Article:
30 Iconic Frank Lloyd Wright Designs in America

Trista - July 28, 2019
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Emil Bach House

20. Emil Bach House

The Emil Bach House is located in Chicago’s Rogers Park neighborhood and was built in 1915 for Emil Bach, who was a big fan of Frank Lloyd Wright’s work. It’s notable for being a strong example of Wright’s late Prairie style, and a display of his creativity shortly before his architectural style shifted.

One of Wright’s series of geometric homes, the Emil Bach House is a two-story single family residence that’s approximately 2,700 square feet. This cubic home with a flat, overhanging roof is the only one of its kind left standing in Chicago. When it was first built, it was considered a country home as residents could view Lake Michigan from its rear facade. As the neighborhood changed, the home eventually became surrounded by apartments and commercial buildings. The Emil Bach House is now a Chicago Landmark and on the National Register of Historic Places.

Flickr

21. Nathan G. Moore House

This home is unique because initially, Wright wasn’t given artistic freedom by his client. The owner of the home, Nathan G. Moore, insisted on the home being completed in the Tudor Revival style. Wright agreed to it but spent many years disliking the house for being so strictly historical. A fire in 1922 allowed Wright to redesign the Nathan G. Moore House in his style.

The revamped structure evoked Tudor architecture as well as Mayan, Sullivanesque, and other exotic areas. Aspects of the home were similar to previous Wright works like the Imperial Hotel and Hollyhock House. The Nathan G. Moore House was briefly opened up for tours but is now a private residence.

Wisconsin Public Radio

22. Herbert and Katherine Jacobs First House

More widely known as Jacobs I, Herbert and Katherine Jacobs First House was built in 1937 in Madison, Wisconsin. Architecture experts consider it to be the first Usonian home ever built. The home is small, with a single story, only two bedrooms and 1,500 square feet of space.

The home’s exterior features brick, glass doors and more of Wright’s signature horizontal boarding. It is topped by a flat roof and sits on a simple concrete foundation. Wright was challenged by Herbert Jacobs to design and construct a home for $5,000, which equals to about $87,000 today. Final constructions costs added up to $5,500. Through the Frank Lloyd Wright Wisconsin Heritage Tourism Program, Inc., the home is currently open for tours.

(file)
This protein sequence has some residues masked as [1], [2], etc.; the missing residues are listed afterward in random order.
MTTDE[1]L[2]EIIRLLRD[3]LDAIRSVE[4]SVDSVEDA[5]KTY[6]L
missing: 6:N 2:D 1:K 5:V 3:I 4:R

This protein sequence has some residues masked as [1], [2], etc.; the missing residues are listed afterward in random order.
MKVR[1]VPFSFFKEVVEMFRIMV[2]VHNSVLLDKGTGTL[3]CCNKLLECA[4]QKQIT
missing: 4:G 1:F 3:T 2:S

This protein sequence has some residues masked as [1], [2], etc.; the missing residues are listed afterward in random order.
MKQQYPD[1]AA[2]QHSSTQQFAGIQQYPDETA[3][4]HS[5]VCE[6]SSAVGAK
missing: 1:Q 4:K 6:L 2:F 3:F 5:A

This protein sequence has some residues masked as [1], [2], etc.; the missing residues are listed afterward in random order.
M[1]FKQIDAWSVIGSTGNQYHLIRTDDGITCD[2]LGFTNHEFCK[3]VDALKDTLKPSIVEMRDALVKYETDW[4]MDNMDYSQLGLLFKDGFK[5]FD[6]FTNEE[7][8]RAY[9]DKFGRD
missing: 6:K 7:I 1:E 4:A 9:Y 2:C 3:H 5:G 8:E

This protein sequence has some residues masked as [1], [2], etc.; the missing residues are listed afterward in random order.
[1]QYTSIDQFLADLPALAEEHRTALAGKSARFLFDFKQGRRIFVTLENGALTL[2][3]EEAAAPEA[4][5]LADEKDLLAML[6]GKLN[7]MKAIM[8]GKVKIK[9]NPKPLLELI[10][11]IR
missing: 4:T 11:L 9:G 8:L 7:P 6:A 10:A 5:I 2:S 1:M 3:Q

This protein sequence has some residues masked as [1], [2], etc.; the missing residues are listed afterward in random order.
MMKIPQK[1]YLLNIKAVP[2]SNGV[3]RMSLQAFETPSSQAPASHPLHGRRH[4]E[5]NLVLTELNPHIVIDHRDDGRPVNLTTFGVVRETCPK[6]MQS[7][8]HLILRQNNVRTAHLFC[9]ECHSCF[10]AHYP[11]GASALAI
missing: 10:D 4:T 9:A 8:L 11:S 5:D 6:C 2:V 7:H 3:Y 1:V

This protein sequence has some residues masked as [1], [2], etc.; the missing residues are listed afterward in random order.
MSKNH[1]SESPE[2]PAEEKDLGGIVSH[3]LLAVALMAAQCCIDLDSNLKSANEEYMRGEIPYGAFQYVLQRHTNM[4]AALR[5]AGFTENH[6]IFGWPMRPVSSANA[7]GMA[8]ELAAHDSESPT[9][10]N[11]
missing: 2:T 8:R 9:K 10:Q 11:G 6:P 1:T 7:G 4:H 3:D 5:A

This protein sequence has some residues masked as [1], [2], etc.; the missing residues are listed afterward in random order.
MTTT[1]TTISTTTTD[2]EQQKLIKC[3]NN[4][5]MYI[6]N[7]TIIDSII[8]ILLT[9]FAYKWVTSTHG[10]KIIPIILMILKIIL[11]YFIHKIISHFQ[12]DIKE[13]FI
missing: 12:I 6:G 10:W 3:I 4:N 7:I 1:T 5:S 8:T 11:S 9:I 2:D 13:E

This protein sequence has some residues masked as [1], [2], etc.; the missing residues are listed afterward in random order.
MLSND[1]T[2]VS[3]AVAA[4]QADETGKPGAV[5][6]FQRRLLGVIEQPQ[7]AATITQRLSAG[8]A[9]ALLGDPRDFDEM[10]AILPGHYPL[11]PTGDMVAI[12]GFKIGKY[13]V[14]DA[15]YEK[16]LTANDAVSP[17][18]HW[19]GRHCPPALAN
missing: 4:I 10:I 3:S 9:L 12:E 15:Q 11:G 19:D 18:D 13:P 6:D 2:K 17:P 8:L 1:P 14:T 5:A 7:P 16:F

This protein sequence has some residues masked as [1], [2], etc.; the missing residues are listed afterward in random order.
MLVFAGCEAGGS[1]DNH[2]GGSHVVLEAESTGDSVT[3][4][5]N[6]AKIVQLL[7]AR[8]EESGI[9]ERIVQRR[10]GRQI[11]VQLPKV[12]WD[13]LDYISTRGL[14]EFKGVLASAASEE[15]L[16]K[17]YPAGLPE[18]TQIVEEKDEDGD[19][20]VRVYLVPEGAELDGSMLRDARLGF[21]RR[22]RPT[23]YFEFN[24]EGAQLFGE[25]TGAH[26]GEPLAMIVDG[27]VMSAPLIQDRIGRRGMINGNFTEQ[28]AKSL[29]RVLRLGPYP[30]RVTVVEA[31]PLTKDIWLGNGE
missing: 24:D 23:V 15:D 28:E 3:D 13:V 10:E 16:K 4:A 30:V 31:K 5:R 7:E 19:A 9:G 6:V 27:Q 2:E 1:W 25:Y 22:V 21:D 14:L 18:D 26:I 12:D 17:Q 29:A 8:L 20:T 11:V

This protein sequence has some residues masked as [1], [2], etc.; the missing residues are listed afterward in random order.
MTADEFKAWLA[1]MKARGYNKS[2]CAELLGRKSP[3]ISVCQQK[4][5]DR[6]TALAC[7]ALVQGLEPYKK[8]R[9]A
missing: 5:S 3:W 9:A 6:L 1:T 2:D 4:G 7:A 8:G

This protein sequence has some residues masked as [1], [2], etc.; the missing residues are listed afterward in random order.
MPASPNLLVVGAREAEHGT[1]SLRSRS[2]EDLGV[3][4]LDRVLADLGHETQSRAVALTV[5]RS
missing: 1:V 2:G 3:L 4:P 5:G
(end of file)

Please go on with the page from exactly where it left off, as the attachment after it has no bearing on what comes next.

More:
Forbes

23. Arthur B. Heurtley House

Constructed in 1902, the Arthur B. Heurtley House is located in Chicago, Illinois’ Oak Park suburb. This building is one of Frank Lloyd Wright’s earliest Prairie Style homes. Many patterns that appear in the design of the Arthur B. Heurtley House would go on to reappear in several of his most magnificent Prairie Style designs.

Frank Lloyd Wright’s emphasis on a horizontal exterior, wooden siding, and high window bands are present in the Arthur B. Heurtley House. It features a low pitched roof and plenty of balconies and terraces to make outside access easy. The unique floor plan is the reverse of a contemporary two-story American home in that it has public rooms on the top floor and private spaces down below.

OKCMod

24. Westhope

Also known as the Richard Lloyd Jones House, Wright built this home in Tulsa, Oklahoma in 1929 for his cousin Richard Lloyd Jones, who was the publisher of the Tulsa Tribune. The 10,000 square foot home was designed in the Prairie Style and is just one of three Frank Lloyd Wright homes built in Oklahoma.

Westhope is distinct for its striking glass and concrete exterior. Many townspeople were baffled by the look of the home, buy Wright was incredibly proud of his design and considered it “even more beautiful than he had imagined.” Since April 1975, Westhope has been listed in the National Register of Historic Places.

Wikipedia

25. F. F. Tomek House

Also known as The Ship House, the F. F. Tomek House is a clear example of Frank Lloyd Wright’s Prairie School style. This home resided in Riverside, Illinois and was constructed in 1906. Its design serves as inspiration for Wright’s Robie House and includes furniture designed by Wright himself.